2020 was a difficult year for many, full to the brim with novel stresses and packed with uncertainty. The arrival of vaccines in 2021 promises to change things, but the mental and physical challenges from the past year have taken their toll, and may be difficult to fully heal. One of these challenges has been the troubling rise in loneliness, particularly among people who have been living alone during all the lock-downs. The pandemic didn’t necessarily create this rise in loneliness; it was already there. But it certainly didn’t make it any better.
Mental health experts have been warning us about the dangers of loneliness for years. In 2017, the US Surgeon General Vivek Murthy made headlines when he called loneliness a public health “epidemic”. In 2018, the UK government appointed a “minister for loneliness” to tackle all the health problems caused by social isolation. People are gradually waking up to the fact that loneliness is not only pervasive, but is also a serious health issue.
According to the CDC, loneliness increases the risk of premature death from all causes: heart disease is increased by 29%, stroke by 32%, and the risk of dementia by 50%. People who experience loneliness also report having higher incidence of emotional disorders, such as anxiety (76%), a loss of feelings of connectedness (58%), and an increase in depression (78%), all of which may require medication. Researchers now find that the health complications associated with loneliness are are similar to those incurred by smoking, alcoholism, or obesity.
Perhaps even more troubling than the loneliness itself is who is feeling it. Long a risk factor for the elderly, loneliness is now felt most strongly among young people. Currently, 61 percent of people aged 18 to 25 report high levels of loneliness, . Richard Weissbourd, a psychologist and senior lecturer at the Harvard Graduate School of Education (HGSE) says: “It’s a group that we are really concerned about. If you look at other studies on the elderly, their rates of loneliness are high, but they don’t seem to be as high as they are for young people, ” which is deeply unsettling. In the past, young adulthood has always been more synonymous with optimism and vitality. When the majority of a society’s young people start to report regular feelings of loneliness, anxiety and depression, something has gone very wrong.
The definition of loneliness, according to Merriam-Webster, is “being without company”, but feelings of loneliness doesn’t just happen when you are alone. In fact, loneliness is often felt most acutely in the presence of others. It can happen whenever your efforts to connect with others fail to bear fruit, or whenever you feel unseen or misunderstood. The amount of people around you is less important than how those people make you feel.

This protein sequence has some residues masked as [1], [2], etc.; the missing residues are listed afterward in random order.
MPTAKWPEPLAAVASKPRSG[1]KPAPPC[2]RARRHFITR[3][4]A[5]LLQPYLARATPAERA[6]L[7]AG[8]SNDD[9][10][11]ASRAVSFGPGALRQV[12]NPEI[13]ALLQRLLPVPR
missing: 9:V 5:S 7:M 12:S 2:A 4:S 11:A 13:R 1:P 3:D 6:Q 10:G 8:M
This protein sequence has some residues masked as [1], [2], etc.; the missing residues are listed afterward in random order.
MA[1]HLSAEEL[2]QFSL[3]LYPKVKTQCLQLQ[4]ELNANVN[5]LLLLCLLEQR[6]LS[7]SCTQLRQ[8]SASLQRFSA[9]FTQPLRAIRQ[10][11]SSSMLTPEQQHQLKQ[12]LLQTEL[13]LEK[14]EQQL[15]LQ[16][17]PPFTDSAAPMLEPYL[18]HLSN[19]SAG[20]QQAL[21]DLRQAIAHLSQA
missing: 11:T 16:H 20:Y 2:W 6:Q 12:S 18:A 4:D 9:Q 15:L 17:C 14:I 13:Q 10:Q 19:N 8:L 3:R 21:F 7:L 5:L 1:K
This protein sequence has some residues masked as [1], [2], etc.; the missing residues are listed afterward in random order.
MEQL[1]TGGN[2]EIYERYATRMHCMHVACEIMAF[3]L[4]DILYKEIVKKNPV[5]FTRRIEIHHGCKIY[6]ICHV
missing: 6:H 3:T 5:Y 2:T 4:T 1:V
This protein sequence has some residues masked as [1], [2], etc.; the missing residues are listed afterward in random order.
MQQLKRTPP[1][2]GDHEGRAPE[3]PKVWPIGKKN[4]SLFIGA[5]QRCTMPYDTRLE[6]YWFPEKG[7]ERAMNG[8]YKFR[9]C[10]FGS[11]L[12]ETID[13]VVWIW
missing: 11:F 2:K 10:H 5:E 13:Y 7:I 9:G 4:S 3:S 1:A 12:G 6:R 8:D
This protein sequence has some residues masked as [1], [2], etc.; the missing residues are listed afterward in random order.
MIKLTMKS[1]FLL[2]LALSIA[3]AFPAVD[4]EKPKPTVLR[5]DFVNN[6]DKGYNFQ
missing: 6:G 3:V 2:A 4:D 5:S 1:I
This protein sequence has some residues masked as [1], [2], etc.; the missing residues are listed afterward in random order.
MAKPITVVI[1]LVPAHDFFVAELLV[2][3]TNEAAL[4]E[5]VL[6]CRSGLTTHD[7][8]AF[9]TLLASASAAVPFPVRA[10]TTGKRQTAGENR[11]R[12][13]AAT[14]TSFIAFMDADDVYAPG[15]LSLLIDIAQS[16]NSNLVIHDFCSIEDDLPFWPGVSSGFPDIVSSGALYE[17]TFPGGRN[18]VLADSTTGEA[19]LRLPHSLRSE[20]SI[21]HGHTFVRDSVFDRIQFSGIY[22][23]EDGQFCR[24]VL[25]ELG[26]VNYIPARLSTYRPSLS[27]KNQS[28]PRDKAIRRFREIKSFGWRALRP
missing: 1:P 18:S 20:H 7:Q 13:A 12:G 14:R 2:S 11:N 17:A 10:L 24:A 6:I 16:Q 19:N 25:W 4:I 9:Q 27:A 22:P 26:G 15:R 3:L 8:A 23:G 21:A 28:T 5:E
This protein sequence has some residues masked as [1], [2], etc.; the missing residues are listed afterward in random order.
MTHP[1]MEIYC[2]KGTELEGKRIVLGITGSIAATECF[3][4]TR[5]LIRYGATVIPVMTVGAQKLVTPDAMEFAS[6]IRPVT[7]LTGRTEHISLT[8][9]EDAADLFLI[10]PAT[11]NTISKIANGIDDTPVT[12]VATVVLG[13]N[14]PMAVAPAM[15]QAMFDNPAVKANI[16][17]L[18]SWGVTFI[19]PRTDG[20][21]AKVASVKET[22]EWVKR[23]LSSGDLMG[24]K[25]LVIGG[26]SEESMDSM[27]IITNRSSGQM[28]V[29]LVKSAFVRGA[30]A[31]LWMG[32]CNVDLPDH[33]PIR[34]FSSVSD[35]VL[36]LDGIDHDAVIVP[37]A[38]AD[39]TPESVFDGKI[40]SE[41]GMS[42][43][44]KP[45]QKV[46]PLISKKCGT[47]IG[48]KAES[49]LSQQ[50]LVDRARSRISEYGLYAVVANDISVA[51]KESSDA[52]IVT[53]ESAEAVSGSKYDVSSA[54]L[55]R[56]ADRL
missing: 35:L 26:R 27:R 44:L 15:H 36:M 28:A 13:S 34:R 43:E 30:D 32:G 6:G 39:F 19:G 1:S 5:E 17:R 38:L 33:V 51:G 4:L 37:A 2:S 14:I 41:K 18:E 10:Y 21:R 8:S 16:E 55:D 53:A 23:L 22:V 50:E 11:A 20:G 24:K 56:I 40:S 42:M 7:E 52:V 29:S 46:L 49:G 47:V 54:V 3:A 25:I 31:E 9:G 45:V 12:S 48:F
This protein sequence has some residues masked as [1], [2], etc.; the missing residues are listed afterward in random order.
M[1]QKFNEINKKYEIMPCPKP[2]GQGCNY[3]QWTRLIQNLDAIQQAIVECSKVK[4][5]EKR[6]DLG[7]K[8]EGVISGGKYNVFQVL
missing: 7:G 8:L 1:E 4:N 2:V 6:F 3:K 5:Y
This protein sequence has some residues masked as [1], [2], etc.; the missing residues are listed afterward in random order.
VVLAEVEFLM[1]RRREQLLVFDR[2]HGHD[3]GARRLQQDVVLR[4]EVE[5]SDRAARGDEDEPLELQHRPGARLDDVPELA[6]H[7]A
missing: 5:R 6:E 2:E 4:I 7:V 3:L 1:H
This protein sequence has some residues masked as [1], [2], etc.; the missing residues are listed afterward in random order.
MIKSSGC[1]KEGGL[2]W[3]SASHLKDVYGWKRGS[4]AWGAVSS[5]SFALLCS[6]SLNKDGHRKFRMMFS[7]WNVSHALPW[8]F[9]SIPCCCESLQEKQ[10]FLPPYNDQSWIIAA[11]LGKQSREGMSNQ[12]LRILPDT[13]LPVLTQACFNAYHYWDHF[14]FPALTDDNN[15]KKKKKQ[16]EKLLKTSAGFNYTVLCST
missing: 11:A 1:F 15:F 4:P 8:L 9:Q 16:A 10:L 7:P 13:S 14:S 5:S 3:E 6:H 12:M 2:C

John Cacioppo, a researcher at the Center for Cognitive and Social Neuroscience in Chicago, posits that the feeling of loneliness is an important and critical sign: it means we need to take action and find a social group. Throughout our history as a species, the failure to join a social group meant vulnerability and increased risk of death, so the feeling of loneliness is an important one. It ensured that we banded together. It increased our rate of survival. Unfortunately, in modern North American culture, families and communities have been slowly dismantled over the last few decades as young people moved long distances to find work. We’ve also been taught to praise independency and autonomy in ways that Asian, South American, and African societies have not. This has all resulted in a lot of lonely people. People who are not only lonely, but afraid to admit it and seek help.
So, what can we do to help heal our nervous system and quell feelings of loneliness? Number one: reach out to others. If you are feeling lonely, instead of feeling embarrassed and trying to numb your feelings with alcohol or Netflix, acknowledge what you feel and schedule a meet-up or a Zoom call with a friend or family member. It may be harder to do, but you’ll feel better in the long run. Number two: take care of your nervous system. Dr. Shimi Kang, a psychiatrist in Vancouver suggests we follow all the usual advice: regular sleep, regular exercise, and time spent outdoors in nature. All will help you to feel more grounded, and balance out feelings of emptiness. Also, consider getting a pet. Pets are the ultimate stress-busters and mood elevators, studies show. Just petting a dog can lower your cortisol level in just ten minutes, and can also lower blood pressure, heart rate, slow breathing, and calm anxiety. Pets may not be able to fully replace human contact, but they can go a long way.
Also, until the successive waves of the pandemic are finally over, I think we need to work harder at checking in on one another. If we notice that someone is behaving oddly, or seems anxious or depressed, we can try to show compassion, rather than judgement. Kindness is good for everyone, even yourself. If we can pull just one good thing out of this pandemic, let it this: that we know, now, how hard it is to feel alone and estranged. That we know, now, how much we need one another. Let us not forget it. Let us strive to take care of the people we love, and through that caring, finally reduce this wave of loneliness.